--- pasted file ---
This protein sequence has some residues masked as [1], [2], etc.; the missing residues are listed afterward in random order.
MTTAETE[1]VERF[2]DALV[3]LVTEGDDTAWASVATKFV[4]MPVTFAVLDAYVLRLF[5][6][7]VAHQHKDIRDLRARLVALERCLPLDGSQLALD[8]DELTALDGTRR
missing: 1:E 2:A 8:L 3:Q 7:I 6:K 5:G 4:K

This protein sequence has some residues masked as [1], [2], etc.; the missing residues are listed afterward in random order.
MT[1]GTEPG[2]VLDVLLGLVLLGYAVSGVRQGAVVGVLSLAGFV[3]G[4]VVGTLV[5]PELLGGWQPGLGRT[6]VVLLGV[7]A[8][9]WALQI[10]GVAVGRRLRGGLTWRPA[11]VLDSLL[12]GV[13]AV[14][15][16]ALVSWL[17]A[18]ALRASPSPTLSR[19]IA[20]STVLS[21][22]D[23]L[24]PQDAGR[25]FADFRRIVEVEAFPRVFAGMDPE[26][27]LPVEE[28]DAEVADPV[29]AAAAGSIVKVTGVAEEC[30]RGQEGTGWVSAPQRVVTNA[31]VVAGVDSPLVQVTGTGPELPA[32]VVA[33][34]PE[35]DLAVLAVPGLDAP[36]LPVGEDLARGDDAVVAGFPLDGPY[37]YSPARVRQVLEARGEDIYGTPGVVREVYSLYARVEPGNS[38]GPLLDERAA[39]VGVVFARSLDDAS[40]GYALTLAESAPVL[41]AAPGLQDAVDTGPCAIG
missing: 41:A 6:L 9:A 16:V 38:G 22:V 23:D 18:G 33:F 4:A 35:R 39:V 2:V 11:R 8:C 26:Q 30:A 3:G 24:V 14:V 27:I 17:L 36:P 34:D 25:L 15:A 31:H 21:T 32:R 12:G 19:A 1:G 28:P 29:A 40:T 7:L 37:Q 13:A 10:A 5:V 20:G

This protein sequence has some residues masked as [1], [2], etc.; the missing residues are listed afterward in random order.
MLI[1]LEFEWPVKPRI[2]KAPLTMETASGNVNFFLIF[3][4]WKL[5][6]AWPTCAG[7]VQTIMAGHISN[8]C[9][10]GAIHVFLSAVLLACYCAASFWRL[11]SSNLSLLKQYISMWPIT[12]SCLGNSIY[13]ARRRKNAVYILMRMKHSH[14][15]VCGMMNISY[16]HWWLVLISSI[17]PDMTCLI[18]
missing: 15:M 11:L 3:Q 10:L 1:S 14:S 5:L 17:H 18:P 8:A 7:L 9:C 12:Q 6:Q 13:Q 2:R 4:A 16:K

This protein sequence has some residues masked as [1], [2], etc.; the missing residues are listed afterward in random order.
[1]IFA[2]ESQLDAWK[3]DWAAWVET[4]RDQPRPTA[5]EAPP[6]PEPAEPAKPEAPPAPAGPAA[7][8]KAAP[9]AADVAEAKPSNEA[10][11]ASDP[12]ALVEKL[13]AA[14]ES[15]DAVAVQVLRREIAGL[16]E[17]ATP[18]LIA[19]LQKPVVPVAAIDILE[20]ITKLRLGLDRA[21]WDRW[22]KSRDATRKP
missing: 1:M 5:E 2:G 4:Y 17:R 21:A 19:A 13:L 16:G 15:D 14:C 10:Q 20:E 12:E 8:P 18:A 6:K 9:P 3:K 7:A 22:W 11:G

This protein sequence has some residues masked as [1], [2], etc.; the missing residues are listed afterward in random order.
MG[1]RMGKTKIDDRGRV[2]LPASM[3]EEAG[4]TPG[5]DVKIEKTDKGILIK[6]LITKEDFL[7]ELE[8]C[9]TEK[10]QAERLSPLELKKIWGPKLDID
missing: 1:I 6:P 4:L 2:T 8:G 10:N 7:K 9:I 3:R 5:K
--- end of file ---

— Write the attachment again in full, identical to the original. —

This protein sequence has some residues masked as [1], [2], etc.; the missing residues are listed afterward in random order.
MTTAETE[1]VERF[2]DALV[3]LVTEGDDTAWASVATKFV[4]MPVTFAVLDAYVLRLF[5][6][7]VAHQHKDIRDLRARLVALERCLPLDGSQLALD[8]DELTALDGTRR
missing: 1:E 2:A 8:L 3:Q 7:I 6:K 5:G 4:K

This protein sequence has some residues masked as [1], [2], etc.; the missing residues are listed afterward in random order.
MT[1]GTEPG[2]VLDVLLGLVLLGYAVSGVRQGAVVGVLSLAGFV[3]G[4]VVGTLV[5]PELLGGWQPGLGRT[6]VVLLGV[7]A[8][9]WALQI[10]GVAVGRRLRGGLTWRPA[11]VLDSLL[12]GV[13]AV[14][15][16]ALVSWL[17]A[18]ALRASPSPTLSR[19]IA[20]STVLS[21][22]D[23]L[24]PQDAGR[25]FADFRRIVEVEAFPRVFAGMDPE[26][27]LPVEE[28]DAEVADPV[29]AAAAGSIVKVTGVAEEC[30]RGQEGTGWVSAPQRVVTNA[31]VVAGVDSPLVQVTGTGPELPA[32]VVA[33][34]PE[35]DLAVLAVPGLDAP[36]LPVGEDLARGDDAVVAGFPLDGPY[37]YSPARVRQVLEARGEDIYGTPGVVREVYSLYARVEPGNS[38]GPLLDERAA[39]VGVVFARSLDDAS[40]GYALTLAESAPVL[41]AAPGLQDAVDTGPCAIG
missing: 41:A 6:L 9:A 16:V 38:G 22:V 23:D 18:G 33:F 4:A 35:R 39:V 2:V 11:R 8:C 26:Q 30:A 3:G 24:V 14:V 27:I 17:L 36:P 34:D 25:L 15:A 31:H 21:T 32:R 12:G 19:A 1:G 28:P 29:A 40:T 7:L 37:Q 13:A 10:A 5:V 20:G

This protein sequence has some residues masked as [1], [2], etc.; the missing residues are listed afterward in random order.
MLI[1]LEFEWPVKPRI[2]KAPLTMETASGNVNFFLIF[3][4]WKL[5][6]AWPTCAG[7]VQTIMAGHISN[8]C[9][10]GAIHVFLSAVLLACYCAASFWRL[11]SSNLSLLKQYISMWPIT[12]SCLGNSIY[13]ARRRKNAVYILMRMKHSH[14][15]VCGMMNISY[16]HWWLVLISSI[17]PDMTCLI[18]
missing: 15:M 11:L 3:Q 10:L 1:S 14:S 5:L 17:H 18:P 8:A 7:L 9:C 12:Q 6:Q 13:Q 2:R 4:A 16:K

This protein sequence has some residues masked as [1], [2], etc.; the missing residues are listed afterward in random order.
[1]IFA[2]ESQLDAWK[3]DWAAWVET[4]RDQPRPTA[5]EAPP[6]PEPAEPAKPEAPPAPAGPAA[7][8]KAAP[9]AADVAEAKPSNEA[10][11]ASDP[12]ALVEKL[13]AA[14]ES[15]DAVAVQVLRREIAGL[16]E[17]ATP[18]LIA[19]LQKPVVPVAAIDILE[20]ITKLRLGLDRA[21]WDRW[22]KSRDATRKP
missing: 1:M 5:E 2:G 4:Y 17:R 21:A 19:A 13:L 16:G 15:D 14:C 10:Q 20:E 12:E 8:P 18:A 6:K 9:P 3:K 7:A 22:W 11:G

This protein sequence has some residues masked as [1], [2], etc.; the missing residues are listed afterward in random order.
MG[1]RMGKTKIDDRGRV[2]LPASM[3]EEAG[4]TPG[5]DVKIEKTDKGILIK[6]LITKEDFL[7]ELE[8]C[9]TEK[10]QAERLSPLELKKIWGPKLDID
missing: 1:I 6:P 4:L 2:T 8:G 10:N 7:K 9:I 3:R 5:K